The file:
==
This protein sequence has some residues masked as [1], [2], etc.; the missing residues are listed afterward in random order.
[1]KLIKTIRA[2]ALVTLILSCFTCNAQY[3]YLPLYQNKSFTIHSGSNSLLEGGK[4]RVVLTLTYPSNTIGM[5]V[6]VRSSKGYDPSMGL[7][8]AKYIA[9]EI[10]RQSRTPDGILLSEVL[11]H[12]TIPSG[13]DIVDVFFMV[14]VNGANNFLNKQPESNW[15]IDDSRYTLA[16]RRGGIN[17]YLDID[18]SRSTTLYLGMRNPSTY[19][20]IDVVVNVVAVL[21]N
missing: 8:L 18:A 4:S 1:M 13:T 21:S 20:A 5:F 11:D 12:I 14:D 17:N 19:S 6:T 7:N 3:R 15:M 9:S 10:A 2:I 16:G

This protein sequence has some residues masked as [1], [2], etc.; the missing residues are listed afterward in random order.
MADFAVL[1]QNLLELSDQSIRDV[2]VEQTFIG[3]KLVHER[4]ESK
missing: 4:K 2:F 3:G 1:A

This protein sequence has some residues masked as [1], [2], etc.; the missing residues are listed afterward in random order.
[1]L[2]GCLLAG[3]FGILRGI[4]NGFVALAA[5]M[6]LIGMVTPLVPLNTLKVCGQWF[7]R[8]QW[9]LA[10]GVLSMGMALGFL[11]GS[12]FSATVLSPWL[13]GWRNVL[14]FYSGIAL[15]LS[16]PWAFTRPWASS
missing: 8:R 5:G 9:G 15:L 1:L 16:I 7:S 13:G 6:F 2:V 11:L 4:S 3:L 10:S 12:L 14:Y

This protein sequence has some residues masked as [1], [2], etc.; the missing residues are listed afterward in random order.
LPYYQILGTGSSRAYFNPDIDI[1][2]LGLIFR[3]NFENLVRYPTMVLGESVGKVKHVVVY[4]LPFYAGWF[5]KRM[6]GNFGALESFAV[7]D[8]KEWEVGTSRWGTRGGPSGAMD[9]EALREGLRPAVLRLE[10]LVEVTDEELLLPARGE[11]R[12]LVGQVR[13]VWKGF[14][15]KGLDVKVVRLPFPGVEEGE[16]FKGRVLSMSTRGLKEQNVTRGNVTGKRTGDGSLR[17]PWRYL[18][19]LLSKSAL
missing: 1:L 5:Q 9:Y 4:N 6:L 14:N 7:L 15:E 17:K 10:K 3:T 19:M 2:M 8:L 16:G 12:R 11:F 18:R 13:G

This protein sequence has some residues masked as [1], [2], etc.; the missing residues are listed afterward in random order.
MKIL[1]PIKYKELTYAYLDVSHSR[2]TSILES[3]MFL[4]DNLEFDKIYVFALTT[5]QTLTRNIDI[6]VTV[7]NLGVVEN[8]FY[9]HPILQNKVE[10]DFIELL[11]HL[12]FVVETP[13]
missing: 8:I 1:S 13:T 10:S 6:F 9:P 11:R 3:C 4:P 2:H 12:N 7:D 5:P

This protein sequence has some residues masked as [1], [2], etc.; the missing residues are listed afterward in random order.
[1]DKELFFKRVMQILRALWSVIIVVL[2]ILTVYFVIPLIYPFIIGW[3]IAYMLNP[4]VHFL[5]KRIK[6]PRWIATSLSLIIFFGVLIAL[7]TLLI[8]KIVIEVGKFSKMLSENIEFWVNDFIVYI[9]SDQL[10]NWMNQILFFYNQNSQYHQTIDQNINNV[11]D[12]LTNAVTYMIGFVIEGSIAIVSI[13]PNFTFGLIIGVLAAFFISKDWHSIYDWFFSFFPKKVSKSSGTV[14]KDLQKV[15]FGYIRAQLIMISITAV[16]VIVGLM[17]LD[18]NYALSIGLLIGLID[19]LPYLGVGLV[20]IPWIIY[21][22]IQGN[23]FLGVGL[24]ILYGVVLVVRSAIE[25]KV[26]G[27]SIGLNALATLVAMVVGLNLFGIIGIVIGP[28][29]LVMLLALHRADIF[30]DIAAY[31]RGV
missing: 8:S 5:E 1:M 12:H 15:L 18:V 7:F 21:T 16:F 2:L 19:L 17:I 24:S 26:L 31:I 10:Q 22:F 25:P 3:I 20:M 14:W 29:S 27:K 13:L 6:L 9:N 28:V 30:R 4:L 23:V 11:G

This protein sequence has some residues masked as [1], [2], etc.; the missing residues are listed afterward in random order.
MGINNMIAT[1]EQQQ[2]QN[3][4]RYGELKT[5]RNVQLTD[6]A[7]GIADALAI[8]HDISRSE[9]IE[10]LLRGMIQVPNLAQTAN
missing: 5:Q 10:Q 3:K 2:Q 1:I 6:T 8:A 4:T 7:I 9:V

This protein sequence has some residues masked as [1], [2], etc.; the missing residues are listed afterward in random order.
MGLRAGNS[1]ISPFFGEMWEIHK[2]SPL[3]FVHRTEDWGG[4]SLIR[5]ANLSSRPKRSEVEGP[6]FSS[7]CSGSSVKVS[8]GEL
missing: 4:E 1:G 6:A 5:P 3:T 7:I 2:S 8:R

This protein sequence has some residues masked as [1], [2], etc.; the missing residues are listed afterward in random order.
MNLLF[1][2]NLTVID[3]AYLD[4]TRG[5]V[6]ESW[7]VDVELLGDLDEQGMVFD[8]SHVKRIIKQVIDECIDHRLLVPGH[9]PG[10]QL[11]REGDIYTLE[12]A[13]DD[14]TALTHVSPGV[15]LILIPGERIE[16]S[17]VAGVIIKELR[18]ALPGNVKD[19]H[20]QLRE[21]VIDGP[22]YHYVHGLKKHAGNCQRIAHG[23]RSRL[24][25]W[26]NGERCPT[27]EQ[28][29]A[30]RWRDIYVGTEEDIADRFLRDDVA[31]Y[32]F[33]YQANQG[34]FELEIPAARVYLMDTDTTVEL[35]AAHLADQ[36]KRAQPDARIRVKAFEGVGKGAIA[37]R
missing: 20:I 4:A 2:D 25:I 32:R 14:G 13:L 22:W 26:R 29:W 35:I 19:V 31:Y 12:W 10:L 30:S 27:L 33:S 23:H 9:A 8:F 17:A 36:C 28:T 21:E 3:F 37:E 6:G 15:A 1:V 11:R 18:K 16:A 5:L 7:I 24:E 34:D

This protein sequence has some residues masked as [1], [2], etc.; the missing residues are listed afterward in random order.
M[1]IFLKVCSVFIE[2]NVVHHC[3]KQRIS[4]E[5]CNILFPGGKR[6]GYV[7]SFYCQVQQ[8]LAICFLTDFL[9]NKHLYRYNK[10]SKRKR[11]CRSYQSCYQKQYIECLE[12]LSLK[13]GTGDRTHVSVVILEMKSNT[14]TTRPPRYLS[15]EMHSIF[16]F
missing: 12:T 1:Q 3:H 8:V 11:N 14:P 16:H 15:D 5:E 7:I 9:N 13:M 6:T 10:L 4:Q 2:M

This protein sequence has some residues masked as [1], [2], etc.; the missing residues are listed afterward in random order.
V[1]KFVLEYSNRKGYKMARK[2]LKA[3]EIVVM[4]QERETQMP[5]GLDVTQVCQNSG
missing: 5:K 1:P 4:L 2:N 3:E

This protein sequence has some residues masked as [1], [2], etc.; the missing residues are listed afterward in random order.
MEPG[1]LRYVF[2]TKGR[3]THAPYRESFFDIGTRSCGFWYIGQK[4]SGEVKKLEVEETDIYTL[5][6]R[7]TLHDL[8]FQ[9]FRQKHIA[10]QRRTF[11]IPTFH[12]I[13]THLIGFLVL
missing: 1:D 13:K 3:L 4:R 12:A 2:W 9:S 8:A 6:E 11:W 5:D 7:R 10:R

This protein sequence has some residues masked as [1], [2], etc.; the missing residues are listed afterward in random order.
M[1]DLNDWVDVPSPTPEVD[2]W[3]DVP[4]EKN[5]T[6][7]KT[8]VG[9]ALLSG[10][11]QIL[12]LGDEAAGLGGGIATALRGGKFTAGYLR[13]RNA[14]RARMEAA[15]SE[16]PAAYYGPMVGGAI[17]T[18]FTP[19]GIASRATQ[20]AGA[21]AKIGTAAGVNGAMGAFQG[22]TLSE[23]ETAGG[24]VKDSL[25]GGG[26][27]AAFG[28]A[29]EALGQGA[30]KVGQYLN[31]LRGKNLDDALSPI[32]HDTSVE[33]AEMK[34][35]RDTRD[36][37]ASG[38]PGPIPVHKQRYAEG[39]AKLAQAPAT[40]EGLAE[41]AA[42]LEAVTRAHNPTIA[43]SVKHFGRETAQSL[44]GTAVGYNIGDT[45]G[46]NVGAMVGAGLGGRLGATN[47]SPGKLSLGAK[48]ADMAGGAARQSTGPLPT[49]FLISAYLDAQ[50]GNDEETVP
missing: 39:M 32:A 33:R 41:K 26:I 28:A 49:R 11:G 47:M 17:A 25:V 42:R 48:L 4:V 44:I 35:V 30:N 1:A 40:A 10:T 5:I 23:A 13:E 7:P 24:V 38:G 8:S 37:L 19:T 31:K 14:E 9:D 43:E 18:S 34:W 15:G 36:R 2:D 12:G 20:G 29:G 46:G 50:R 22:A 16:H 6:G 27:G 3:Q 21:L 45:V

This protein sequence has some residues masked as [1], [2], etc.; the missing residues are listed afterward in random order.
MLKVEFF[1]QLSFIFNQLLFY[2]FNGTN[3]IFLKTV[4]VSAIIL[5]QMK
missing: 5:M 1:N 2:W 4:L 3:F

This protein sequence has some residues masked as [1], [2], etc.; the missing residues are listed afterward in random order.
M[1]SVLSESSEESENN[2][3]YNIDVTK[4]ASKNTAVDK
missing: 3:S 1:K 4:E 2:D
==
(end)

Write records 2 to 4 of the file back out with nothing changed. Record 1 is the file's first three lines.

This protein sequence has some residues masked as [1], [2], etc.; the missing residues are listed afterward in random order.
MADFAVL[1]QNLLELSDQSIRDV[2]VEQTFIG[3]KLVHER[4]ESK
missing: 4:K 2:F 3:G 1:A

This protein sequence has some residues masked as [1], [2], etc.; the missing residues are listed afterward in random order.
[1]L[2]GCLLAG[3]FGILRGI[4]NGFVALAA[5]M[6]LIGMVTPLVPLNTLKVCGQWF[7]R[8]QW[9]LA[10]GVLSMGMALGFL[11]GS[12]FSATVLSPWL[13]GWRNVL[14]FYSGIAL[15]LS[16]PWAFTRPWASS
missing: 8:R 5:G 9:G 15:L 1:L 16:I 7:S 13:G 6:F 2:V 11:L 4:S 3:L 10:S 12:L 14:Y

This protein sequence has some residues masked as [1], [2], etc.; the missing residues are listed afterward in random order.
LPYYQILGTGSSRAYFNPDIDI[1][2]LGLIFR[3]NFENLVRYPTMVLGESVGKVKHVVVY[4]LPFYAGWF[5]KRM[6]GNFGALESFAV[7]D[8]KEWEVGTSRWGTRGGPSGAMD[9]EALREGLRPAVLRLE[10]LVEVTDEELLLPARGE[11]R[12]LVGQVR[13]VWKGF[14][15]KGLDVKVVRLPFPGVEEGE[16]FKGRVLSMSTRGLKEQNVTRGNVTGKRTGDGSLR[17]PWRYL[18][19]LLSKSAL
missing: 1:L 5:Q 9:Y 4:N 6:L 14:N 7:L 15:E 17:K 10:K 3:T 19:M 2:M 8:L 16:G 12:R 11:F 18:R 13:G